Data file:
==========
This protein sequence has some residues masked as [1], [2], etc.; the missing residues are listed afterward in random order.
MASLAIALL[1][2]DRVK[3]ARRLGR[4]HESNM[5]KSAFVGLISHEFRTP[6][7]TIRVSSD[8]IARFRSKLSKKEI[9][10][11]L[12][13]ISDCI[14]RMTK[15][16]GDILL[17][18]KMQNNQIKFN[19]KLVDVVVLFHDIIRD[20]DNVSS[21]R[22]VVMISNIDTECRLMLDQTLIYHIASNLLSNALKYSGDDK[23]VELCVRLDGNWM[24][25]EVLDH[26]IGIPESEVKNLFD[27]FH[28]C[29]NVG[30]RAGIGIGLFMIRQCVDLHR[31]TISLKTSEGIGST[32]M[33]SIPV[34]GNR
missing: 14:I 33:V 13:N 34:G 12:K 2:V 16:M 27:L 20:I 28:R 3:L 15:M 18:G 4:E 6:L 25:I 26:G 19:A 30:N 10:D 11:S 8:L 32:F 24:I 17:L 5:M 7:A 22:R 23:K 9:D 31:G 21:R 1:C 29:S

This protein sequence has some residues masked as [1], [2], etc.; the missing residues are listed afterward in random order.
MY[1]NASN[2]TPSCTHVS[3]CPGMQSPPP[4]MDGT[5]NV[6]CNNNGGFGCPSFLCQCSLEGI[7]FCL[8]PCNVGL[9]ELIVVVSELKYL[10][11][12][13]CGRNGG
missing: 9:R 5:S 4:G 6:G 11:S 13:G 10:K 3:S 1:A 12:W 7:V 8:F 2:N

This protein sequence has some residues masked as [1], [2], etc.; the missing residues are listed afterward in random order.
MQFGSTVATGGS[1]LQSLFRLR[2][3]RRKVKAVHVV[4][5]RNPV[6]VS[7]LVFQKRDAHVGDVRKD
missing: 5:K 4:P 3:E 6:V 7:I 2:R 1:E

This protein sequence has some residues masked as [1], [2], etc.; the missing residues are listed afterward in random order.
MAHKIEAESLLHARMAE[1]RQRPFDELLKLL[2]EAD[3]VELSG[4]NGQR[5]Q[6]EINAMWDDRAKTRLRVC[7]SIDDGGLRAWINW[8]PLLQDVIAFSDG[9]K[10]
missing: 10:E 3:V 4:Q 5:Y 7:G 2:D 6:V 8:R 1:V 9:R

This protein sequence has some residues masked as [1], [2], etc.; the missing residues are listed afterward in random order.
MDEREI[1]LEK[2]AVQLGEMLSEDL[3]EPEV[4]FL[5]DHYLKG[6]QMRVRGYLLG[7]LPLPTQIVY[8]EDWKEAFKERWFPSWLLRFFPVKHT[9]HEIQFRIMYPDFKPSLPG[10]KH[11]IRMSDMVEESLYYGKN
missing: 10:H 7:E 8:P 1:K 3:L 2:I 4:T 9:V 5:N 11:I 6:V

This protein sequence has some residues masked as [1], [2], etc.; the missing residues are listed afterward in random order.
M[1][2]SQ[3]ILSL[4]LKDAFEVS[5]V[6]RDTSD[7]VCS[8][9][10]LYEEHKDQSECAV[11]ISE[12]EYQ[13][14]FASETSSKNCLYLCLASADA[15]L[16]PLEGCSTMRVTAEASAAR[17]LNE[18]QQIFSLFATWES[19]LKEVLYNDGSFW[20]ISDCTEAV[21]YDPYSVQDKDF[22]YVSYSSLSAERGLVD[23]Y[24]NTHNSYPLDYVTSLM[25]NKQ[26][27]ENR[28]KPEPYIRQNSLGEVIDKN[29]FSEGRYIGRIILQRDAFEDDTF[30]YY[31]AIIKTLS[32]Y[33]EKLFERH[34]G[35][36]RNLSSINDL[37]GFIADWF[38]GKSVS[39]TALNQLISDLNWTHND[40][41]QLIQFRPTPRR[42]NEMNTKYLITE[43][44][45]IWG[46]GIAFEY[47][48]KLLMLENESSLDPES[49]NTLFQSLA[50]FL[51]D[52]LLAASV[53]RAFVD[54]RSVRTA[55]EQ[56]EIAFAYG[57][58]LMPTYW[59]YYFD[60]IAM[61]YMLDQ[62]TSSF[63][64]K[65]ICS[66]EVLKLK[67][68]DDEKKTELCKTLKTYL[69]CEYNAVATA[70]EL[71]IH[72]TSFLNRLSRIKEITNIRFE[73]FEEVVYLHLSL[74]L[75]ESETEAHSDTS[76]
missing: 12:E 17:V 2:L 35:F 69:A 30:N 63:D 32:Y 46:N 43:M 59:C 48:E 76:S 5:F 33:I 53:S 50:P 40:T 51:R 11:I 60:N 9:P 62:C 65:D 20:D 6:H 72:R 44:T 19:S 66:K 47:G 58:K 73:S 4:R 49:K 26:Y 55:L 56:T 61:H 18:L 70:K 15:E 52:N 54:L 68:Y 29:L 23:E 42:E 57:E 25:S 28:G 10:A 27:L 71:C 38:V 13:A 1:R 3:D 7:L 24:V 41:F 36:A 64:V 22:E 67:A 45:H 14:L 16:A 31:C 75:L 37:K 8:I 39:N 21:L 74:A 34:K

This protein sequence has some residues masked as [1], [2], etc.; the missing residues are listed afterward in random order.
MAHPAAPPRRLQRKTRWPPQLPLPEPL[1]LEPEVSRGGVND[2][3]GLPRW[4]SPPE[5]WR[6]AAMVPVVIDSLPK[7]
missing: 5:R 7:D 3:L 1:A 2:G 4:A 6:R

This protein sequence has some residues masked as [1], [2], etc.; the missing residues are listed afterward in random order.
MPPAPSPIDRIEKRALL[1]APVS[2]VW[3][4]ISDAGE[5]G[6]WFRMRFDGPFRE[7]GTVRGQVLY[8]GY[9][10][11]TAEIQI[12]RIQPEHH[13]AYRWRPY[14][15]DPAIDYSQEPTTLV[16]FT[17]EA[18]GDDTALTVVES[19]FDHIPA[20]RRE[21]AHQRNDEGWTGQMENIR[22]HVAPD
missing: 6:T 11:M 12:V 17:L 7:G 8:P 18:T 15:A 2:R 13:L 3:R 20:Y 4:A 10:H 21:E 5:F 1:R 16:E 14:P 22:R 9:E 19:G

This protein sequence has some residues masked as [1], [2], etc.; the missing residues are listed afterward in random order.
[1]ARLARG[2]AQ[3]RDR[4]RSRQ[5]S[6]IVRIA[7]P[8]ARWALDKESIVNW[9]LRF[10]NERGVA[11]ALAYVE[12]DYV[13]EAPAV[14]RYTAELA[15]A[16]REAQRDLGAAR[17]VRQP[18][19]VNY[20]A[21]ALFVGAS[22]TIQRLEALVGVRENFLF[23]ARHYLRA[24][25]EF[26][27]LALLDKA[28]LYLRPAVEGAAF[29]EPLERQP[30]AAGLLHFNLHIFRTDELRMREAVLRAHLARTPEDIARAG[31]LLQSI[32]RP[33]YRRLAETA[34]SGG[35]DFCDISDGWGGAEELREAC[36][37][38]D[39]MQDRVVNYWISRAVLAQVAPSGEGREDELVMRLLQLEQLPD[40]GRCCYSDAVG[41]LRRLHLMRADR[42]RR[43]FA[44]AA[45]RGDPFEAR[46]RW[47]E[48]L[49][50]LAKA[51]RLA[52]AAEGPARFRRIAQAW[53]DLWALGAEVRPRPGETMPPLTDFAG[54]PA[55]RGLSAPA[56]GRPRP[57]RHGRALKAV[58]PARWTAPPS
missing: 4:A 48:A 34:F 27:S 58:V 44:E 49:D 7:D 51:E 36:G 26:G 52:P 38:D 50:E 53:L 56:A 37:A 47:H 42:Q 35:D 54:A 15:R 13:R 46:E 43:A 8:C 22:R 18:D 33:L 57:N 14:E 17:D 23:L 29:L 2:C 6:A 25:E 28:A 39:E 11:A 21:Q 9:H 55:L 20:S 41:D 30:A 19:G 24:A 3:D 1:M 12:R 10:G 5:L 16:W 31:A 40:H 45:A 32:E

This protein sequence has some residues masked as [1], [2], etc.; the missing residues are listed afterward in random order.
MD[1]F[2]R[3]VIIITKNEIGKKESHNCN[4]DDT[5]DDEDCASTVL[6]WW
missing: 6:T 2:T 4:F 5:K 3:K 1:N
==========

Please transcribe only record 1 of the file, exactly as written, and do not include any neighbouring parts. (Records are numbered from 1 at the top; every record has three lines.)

This protein sequence has some residues masked as [1], [2], etc.; the missing residues are listed afterward in random order.
MASLAIALL[1][2]DRVK[3]ARRLGR[4]HESNM[5]KSAFVGLISHEFRTP[6][7]TIRVSSD[8]IARFRSKLSKKEI[9][10][11]L[12][13]ISDCI[14]RMTK[15][16]GDILL[17][18]KMQNNQIKFN[19]KLVDVVVLFHDIIRD[20]DNVSS[21]R[22]VVMISNIDTECRLMLDQTLIYHIASNLLSNALKYSGDDK[23]VELCVRLDGNWM[24][25]EVLDH[26]IGIPESEVKNLFD[27]FH[28]C[29]NVG[30]RAGIGIGLFMIRQCVDLHR[31]TISLKTSEGIGST[32]M[33]SIPV[34]GNR
missing: 14:I 33:V 13:N 34:G 12:K 2:V 16:M 27:L 20:I 28:R 3:L 15:M 18:G 4:E 6:L 25:I 26:G 19:A 30:N 10:D 11:S 8:L 32:F 24:I 17:L 5:M 7:A 22:R 23:K 9:D 31:G 21:R 1:C 29:S